The U.K. Cyber Strategy: Developing Cybersecurity Skills, Knowledge and Culture

In the final installment of our five-part blog series on the U.K. Government Cybersecurity Strategy for 2022-2030, we spoke with Greg Day, Cybereason’s Vice President and Global Field Chief Information Security Officer (CISO) for the EMEA region, to get his perspective on the strategy's final objective: Developing the right cybersecurity skills, knowledge, and culture. 


  • Outcome 21: Government attracts and retains the diverse cybersecurity workforce it needs to be resilient
  • Outcome 22: Government continuously develops its cybersecurity workforce to ensure that it has and retains the skills it needs
  • Outcome 24: Government has a cybersecurity culture that empowers its people to learn, question, and challenge, enabling continuous improvements in behaviors and resulting in sustainable change

The global education system has struggled to keep pace with the ever changing cybersecurity landscape, leaving many organizations to invest in their own custom programs. Although such an investment can seem like a large cost (both in terms of time and money), it often proves extremely beneficial in the face of a 65% global cybersecurity skills gap.

One of the unintended consequences of these upskilling programs is that organizations end up with a retention problem due to losing newly-skilled talent to higher-paying jobs, according to Day. Developing a strong cybersecurity posture does not just mean investing in upskilling programs, it means investing in the people themselves. It’s important that organizations keep the work interesting and focus on personal and professional growth.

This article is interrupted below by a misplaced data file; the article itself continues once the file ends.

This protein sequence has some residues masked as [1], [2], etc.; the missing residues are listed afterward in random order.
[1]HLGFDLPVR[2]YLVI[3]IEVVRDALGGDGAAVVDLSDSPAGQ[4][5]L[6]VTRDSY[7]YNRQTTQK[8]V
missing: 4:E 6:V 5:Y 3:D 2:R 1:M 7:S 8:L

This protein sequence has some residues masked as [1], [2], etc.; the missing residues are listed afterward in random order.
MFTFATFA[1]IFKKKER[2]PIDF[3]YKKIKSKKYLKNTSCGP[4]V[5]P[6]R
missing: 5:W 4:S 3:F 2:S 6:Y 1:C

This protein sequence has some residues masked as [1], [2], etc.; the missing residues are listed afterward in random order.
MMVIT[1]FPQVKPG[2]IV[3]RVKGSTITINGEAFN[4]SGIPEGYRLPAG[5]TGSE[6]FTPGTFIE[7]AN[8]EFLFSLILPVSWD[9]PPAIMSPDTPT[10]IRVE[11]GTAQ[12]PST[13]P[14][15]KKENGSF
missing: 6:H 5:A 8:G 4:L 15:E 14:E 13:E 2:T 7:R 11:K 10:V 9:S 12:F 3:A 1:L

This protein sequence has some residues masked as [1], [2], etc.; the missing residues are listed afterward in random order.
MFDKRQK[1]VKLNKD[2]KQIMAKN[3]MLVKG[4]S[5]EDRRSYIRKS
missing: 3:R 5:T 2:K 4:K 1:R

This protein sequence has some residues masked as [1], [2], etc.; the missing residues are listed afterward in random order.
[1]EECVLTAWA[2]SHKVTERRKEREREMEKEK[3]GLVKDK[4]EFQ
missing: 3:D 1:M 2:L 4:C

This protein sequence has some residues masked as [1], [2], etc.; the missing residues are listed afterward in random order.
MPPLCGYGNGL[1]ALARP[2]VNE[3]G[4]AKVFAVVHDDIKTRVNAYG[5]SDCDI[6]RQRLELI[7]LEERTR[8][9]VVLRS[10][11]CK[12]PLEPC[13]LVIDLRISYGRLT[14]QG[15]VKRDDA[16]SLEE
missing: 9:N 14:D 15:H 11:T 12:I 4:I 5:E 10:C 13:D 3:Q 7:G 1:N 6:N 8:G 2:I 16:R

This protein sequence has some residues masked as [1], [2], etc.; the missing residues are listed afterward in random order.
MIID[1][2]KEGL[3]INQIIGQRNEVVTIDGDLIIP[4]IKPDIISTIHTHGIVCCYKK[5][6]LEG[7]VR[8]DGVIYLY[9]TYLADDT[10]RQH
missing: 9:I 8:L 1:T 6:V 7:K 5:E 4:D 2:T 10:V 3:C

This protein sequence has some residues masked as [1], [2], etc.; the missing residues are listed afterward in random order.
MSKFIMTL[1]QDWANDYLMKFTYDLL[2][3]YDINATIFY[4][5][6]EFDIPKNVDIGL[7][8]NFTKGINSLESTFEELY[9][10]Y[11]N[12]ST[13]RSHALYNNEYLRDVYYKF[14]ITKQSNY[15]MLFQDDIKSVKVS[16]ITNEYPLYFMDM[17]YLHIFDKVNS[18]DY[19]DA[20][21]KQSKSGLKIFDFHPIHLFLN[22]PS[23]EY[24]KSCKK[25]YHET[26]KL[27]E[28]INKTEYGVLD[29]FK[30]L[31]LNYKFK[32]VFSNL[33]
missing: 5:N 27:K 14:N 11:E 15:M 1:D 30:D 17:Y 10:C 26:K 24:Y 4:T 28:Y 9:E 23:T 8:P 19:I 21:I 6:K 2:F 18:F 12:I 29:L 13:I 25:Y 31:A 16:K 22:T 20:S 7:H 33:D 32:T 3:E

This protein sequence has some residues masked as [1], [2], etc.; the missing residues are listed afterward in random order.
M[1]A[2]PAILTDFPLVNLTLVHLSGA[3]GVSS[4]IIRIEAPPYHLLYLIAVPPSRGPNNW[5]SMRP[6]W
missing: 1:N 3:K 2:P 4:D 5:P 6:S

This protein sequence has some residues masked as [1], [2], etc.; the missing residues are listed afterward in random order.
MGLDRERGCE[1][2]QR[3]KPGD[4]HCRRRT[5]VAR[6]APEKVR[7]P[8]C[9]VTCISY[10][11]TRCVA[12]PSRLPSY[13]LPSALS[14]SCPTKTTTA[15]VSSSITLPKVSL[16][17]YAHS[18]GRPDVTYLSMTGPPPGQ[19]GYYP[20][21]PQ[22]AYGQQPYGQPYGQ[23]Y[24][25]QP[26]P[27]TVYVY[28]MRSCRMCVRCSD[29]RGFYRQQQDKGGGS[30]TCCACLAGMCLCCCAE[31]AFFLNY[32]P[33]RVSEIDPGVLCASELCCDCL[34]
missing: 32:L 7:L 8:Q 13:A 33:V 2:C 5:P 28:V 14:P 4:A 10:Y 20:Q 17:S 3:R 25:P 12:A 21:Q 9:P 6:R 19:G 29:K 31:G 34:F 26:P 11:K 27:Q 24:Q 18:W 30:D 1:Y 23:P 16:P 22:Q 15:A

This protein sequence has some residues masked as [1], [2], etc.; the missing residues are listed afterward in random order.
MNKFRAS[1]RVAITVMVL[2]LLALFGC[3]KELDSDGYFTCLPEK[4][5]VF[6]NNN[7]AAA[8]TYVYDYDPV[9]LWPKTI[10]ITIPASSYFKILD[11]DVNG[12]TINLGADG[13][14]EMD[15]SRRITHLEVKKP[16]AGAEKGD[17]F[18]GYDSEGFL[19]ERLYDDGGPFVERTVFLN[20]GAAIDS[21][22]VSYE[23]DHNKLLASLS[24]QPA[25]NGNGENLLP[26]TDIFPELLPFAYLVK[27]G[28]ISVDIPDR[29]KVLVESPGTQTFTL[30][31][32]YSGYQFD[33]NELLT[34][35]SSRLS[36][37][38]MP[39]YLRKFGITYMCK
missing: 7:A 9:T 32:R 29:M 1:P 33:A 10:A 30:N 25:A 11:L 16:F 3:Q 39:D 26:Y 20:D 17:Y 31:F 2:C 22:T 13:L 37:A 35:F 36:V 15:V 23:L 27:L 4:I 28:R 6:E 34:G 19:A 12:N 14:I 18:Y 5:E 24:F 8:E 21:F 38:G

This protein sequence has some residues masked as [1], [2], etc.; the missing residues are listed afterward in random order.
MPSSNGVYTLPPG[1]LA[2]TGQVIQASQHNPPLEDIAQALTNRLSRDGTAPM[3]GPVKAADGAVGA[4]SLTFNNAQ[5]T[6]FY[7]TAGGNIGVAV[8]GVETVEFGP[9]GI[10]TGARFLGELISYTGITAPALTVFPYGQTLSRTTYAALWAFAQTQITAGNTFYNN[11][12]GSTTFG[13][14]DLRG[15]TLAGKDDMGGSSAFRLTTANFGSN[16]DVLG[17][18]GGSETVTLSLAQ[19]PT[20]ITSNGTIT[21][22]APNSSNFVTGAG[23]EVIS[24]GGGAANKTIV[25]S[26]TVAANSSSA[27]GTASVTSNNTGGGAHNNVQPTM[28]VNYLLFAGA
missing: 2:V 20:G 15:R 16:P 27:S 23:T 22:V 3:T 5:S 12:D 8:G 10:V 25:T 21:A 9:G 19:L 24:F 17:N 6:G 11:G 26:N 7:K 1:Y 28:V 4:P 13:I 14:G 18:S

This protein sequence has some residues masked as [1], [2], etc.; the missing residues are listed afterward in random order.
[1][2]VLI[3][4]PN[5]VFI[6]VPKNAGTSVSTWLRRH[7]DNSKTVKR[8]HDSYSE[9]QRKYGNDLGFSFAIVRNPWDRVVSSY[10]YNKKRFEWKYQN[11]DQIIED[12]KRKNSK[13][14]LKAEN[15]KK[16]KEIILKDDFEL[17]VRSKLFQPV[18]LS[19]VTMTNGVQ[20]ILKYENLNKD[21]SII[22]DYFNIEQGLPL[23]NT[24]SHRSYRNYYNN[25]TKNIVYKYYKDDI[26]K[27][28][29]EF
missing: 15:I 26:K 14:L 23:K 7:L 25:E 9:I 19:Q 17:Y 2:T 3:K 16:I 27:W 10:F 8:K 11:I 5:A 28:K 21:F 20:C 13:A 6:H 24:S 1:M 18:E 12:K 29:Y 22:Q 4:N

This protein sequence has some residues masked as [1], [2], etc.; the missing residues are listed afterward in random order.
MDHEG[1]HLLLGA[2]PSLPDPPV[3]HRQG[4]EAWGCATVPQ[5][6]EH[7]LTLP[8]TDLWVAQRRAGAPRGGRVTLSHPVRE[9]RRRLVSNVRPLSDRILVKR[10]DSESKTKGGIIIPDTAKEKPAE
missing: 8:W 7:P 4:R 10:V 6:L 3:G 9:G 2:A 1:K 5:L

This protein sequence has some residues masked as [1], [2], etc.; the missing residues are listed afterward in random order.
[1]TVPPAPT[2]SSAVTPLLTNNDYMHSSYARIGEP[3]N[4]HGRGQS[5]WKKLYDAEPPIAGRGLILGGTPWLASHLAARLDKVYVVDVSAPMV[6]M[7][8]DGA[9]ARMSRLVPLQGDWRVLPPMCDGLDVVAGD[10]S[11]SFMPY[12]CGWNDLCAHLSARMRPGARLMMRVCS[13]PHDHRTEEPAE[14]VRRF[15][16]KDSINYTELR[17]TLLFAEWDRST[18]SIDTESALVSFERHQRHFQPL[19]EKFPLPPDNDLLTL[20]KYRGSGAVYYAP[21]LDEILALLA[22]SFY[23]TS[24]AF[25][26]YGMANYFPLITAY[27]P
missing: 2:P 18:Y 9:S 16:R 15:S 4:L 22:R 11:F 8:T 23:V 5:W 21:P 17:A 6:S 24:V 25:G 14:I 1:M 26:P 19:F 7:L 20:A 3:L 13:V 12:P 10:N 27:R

Beyond security practitioners, there should also be a culture of accountability for employees across an organization. Everyone has a part to play in the cybersecurity posture of their organization, Day said. 

“Culture has to be ongoing and everyone [should understand] why they have an accountable bit and what is expected of them,” he said.

Day also emphasized the importance of fostering an encouraging and empowering environment for the security of the organization. “A mistake that is often made is organizations embrace a culture of shaming those who might make a security mistake when instead the culture should be more about determining how to move forward together,” Day said.


  • Outcome 20: All government cybersecurity skills requirements are understood
  • Outcome 23: Sufficient cybersecurity knowledge and awareness across the government’s professional functions ensure that cybersecurity is actively taken into consideration

The culture of accountability mentioned above “only starts when you have a CEO and a board who say that cybersecurity is important,” according to Day. Senior-level executives must build out processes from the top-down where they are keeping security consistently top of mind. Organizations might check the box for developing a cybersecurity culture by hosting an annual security accreditation. However, Day recommends building culture in little ways where cybersecurity is emphasized in a consistent, frequent manner.

This downstream effort relies on a strong partnership between CISOs and other senior-level executives. Many times, there ends up being a disconnect between a CISO’s understanding of the top business priorities and a CEO/board’s understanding of the realities of the threat landscape. It is up to the CISO to ensure effective communication of threats within the context of the larger business processes. 


  • Outcome 24: Government has a cybersecurity culture that empowers its people to learn,